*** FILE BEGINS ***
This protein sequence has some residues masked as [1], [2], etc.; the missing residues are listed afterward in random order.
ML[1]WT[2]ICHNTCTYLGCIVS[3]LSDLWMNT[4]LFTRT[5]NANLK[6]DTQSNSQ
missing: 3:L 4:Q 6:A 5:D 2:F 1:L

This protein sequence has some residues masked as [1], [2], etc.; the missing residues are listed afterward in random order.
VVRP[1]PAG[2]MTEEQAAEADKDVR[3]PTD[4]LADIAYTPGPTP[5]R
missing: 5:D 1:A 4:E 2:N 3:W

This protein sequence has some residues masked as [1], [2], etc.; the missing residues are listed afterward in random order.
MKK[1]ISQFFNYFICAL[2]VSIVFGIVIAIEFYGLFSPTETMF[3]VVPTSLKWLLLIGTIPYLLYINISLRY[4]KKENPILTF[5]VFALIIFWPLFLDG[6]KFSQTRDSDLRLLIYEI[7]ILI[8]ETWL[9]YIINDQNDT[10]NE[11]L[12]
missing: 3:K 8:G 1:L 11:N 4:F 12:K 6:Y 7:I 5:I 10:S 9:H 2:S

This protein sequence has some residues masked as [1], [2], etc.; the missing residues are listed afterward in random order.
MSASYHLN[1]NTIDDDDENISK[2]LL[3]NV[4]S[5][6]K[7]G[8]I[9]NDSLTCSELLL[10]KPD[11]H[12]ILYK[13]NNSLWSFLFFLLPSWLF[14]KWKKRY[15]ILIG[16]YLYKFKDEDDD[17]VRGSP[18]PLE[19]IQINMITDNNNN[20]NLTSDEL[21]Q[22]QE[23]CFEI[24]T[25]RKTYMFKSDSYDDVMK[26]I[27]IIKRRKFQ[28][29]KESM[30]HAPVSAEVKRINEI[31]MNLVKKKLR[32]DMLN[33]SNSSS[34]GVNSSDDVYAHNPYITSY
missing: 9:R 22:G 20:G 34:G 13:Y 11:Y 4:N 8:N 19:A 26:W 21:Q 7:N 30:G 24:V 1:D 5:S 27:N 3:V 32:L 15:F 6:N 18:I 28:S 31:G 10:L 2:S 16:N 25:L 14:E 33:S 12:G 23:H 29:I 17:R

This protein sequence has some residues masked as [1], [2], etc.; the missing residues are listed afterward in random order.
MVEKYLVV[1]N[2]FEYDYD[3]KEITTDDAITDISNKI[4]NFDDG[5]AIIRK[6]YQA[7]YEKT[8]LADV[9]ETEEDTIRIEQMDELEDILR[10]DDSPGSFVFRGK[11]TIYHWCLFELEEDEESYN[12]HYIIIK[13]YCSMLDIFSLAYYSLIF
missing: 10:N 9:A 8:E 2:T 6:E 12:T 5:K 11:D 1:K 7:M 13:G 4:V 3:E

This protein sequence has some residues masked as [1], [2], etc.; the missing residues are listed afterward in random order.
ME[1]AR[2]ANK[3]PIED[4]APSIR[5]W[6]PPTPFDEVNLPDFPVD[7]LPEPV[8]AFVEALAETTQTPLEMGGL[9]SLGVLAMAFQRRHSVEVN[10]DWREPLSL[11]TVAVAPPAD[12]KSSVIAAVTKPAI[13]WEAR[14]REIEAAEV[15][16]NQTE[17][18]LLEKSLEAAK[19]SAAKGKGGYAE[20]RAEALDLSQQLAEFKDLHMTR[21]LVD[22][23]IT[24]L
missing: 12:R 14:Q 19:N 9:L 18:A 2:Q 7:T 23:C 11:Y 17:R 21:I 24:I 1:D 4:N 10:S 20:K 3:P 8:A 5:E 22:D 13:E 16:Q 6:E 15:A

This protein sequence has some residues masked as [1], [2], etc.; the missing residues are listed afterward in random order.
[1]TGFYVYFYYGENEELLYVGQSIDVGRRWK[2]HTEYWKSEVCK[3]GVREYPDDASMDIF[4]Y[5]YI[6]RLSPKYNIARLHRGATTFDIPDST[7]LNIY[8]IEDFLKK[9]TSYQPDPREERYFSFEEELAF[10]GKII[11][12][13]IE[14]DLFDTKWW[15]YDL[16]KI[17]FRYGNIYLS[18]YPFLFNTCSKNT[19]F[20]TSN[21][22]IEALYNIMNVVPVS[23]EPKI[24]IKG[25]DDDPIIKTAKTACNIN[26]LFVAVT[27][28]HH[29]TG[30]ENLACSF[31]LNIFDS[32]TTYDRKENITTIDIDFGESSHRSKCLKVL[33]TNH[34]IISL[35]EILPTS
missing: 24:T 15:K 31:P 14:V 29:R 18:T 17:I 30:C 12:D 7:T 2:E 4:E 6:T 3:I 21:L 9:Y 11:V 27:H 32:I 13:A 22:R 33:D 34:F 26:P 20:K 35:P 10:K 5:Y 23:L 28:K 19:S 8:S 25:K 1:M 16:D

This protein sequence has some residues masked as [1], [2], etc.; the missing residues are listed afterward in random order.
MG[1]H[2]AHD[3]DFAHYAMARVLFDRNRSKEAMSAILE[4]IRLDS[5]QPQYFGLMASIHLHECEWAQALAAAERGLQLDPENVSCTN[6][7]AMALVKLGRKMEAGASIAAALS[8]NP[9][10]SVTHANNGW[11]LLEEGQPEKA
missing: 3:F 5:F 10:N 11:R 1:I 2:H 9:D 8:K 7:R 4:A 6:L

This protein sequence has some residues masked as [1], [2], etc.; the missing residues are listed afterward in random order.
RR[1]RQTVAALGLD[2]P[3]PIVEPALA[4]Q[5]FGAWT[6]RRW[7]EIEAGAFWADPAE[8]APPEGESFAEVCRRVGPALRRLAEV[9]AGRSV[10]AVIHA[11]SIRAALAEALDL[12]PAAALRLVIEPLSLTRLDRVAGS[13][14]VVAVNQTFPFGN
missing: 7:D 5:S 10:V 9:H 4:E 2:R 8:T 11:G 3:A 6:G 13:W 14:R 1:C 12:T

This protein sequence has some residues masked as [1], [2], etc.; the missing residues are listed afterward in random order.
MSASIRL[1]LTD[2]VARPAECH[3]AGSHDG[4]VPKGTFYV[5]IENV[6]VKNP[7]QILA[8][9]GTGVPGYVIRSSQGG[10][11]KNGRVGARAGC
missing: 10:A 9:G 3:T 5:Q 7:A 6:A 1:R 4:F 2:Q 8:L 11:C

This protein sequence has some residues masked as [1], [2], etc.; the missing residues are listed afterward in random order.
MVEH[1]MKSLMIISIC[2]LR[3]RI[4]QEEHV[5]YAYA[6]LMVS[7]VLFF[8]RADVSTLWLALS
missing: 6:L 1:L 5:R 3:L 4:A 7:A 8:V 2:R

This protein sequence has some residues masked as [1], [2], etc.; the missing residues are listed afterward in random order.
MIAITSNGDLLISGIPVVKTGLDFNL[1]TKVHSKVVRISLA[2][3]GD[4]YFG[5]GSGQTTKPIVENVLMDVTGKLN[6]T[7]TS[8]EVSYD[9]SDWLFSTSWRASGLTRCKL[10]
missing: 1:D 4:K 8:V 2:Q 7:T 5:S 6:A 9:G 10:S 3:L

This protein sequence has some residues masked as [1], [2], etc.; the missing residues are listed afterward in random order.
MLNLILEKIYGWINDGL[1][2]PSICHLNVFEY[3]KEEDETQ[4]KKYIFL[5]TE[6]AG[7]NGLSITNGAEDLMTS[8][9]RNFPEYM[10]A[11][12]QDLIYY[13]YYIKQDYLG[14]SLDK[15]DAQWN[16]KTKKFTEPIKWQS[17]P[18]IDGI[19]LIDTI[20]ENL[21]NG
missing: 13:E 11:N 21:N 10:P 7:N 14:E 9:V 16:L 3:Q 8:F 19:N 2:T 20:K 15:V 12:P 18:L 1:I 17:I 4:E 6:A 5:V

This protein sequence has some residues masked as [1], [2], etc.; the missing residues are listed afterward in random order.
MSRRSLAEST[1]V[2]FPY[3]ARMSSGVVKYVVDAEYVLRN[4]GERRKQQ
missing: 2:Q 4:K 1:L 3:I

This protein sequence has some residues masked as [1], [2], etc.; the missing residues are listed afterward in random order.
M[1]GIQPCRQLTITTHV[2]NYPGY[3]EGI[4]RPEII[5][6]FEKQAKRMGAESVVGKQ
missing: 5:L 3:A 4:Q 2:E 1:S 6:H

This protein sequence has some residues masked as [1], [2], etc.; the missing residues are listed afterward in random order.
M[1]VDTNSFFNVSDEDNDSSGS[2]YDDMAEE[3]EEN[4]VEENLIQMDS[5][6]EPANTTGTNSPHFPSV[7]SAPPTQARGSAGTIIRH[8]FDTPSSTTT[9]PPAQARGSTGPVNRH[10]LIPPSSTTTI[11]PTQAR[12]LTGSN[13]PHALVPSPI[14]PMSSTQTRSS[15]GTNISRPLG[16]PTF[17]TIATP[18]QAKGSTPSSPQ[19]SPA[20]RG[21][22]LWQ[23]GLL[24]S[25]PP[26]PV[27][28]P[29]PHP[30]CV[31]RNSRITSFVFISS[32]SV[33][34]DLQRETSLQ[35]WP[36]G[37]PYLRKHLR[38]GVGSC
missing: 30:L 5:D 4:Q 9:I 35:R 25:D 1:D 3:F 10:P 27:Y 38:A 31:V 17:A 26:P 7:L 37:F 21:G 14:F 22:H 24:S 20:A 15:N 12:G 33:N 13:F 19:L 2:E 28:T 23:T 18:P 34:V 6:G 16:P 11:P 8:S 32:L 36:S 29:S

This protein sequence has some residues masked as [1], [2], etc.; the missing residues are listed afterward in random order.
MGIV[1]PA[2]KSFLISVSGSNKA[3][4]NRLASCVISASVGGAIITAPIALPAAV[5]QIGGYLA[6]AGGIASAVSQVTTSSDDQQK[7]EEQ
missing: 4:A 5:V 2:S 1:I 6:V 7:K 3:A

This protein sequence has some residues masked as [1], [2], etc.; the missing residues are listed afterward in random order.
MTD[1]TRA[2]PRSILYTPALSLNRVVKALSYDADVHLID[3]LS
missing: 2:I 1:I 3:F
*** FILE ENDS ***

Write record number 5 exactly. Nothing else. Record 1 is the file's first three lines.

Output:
This protein sequence has some residues masked as [1], [2], etc.; the missing residues are listed afterward in random order.
MVEKYLVV[1]N[2]FEYDYD[3]KEITTDDAITDISNKI[4]NFDDG[5]AIIRK[6]YQA[7]YEKT[8]LADV[9]ETEEDTIRIEQMDELEDILR[10]DDSPGSFVFRGK[11]TIYHWCLFELEEDEESYN[12]HYIIIK[13]YCSMLDIFSLAYYSLIF
missing: 10:N 9:A 8:E 2:T 6:E 12:T 5:K 11:D 1:K 7:M 13:G 4:V 3:E